Our dependency on cars is literally killing us
Five hundred and two people die annually in Northern Ireland as a result of atmospheric pollution. Recently, the Health Minister gave this information in response to a written question in the Assembly. In fact most of those deaths were from vehicle pollution – a consequence of PM10s – particulate matter less than 10 microns across – mainly the product of diesel engines.
The 502 victims is this region's share of the massive total of 29,000 who die annually in the UK. This Northern Ireland total is about ten times the number of deaths from road accidents here in 2013.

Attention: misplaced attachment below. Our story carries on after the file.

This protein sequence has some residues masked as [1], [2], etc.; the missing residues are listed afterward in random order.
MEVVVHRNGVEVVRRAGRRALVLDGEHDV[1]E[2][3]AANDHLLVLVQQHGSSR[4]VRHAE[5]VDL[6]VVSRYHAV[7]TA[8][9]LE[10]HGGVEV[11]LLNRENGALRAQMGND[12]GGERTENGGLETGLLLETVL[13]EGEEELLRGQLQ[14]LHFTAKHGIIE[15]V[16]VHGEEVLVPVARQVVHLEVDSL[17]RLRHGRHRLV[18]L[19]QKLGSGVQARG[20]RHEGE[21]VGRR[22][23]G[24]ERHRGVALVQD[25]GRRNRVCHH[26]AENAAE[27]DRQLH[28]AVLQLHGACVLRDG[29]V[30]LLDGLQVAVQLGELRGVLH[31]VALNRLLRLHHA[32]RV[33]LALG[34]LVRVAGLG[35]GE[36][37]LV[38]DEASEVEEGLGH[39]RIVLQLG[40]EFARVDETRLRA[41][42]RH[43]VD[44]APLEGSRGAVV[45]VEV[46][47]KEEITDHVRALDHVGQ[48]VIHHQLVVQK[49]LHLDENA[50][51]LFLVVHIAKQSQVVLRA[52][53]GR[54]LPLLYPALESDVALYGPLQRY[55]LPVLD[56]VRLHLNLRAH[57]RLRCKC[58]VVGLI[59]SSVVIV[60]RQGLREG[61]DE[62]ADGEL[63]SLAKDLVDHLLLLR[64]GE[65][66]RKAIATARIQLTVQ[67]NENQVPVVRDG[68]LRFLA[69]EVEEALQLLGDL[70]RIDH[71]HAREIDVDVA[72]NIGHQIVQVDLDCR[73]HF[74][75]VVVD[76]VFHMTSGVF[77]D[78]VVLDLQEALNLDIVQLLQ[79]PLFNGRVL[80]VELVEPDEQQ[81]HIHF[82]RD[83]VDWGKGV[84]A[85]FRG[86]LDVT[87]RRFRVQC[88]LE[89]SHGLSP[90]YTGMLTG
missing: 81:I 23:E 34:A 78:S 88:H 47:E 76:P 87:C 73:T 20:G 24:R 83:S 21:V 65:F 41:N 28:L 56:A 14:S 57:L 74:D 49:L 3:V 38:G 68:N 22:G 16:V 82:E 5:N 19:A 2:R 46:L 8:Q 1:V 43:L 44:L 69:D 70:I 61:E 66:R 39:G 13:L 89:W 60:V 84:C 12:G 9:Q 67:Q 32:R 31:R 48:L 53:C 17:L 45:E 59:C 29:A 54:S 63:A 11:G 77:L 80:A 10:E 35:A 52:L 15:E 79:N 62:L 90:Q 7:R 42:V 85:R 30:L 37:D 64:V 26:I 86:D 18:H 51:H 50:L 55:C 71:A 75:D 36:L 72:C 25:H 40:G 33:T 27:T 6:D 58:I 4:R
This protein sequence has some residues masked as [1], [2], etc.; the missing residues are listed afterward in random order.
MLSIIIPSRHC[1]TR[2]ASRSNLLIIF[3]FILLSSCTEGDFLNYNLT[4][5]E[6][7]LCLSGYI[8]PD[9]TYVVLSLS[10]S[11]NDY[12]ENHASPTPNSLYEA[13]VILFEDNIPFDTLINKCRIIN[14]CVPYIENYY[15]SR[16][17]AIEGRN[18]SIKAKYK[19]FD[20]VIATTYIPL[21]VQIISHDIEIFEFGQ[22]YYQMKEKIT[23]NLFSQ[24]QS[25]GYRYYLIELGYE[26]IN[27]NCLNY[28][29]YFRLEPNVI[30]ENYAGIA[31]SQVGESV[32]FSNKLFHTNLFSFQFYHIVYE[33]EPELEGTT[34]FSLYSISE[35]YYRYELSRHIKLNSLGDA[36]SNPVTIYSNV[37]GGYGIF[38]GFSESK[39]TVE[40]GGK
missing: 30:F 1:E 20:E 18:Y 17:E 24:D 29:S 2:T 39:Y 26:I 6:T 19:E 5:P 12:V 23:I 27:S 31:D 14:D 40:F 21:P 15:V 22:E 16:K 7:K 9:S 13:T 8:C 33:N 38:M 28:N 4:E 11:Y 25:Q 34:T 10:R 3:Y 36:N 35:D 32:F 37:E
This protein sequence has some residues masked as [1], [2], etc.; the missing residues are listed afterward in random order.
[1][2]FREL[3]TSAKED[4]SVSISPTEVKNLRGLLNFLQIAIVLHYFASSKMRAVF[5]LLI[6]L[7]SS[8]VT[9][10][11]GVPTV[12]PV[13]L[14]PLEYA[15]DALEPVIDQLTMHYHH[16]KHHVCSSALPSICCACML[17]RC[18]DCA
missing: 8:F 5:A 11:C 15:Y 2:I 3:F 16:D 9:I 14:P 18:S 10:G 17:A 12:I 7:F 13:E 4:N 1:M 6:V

It seems obvious to me that –as the most car-dependent region in the European Union – Northern Ireland really needs to wean itself from this car-dependence.
The road-based transport policy that has operated here for most of Northern Ireland's existence means only roads, roads and more roads. It will just mean more and more pollution: the 'saviour', in the form of electric vehicles, has simply never materialised.
This 'hidden cause of death' is one of several reasons I am opposed to the proposed A5 Western Transport Corridor.
I suggest that the Department for Regional Development gives serious thought to the connectivity of the north west with the rest of Ireland, north and south, via a rail alternative.
Why has rail –in existence for 180 years and never bettered – not been considered?